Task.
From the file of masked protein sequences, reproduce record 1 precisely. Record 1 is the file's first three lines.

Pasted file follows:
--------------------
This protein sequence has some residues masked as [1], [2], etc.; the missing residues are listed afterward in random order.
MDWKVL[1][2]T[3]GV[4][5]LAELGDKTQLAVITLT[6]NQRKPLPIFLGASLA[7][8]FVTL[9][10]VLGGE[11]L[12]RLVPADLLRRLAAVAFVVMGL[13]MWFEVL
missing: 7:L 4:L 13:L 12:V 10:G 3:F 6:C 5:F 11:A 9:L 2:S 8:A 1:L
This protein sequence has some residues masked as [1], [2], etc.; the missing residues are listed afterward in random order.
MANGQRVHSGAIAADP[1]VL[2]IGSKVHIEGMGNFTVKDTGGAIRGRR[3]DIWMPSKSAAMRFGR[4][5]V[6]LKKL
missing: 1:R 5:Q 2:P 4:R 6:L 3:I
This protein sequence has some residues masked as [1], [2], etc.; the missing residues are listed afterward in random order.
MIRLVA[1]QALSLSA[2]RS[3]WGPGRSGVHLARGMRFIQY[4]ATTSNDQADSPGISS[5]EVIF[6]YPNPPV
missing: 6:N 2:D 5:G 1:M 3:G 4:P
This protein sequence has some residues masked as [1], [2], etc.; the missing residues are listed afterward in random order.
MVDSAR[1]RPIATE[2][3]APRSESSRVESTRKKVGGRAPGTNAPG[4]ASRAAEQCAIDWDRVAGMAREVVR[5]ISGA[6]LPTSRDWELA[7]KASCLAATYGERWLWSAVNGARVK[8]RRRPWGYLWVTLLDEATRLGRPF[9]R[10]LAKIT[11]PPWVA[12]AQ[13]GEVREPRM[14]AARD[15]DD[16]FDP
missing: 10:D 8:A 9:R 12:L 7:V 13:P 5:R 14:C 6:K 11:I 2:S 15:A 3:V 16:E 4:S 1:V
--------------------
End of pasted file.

This protein sequence has some residues masked as [1], [2], etc.; the missing residues are listed afterward in random order.
MDWKVL[1][2]T[3]GV[4][5]LAELGDKTQLAVITLT[6]NQRKPLPIFLGASLA[7][8]FVTL[9][10]VLGGE[11]L[12]RLVPADLLRRLAAVAFVVMGL[13]MWFEVL
missing: 7:L 4:L 13:L 12:V 10:G 3:F 6:C 5:F 11:A 9:L 2:S 8:A 1:L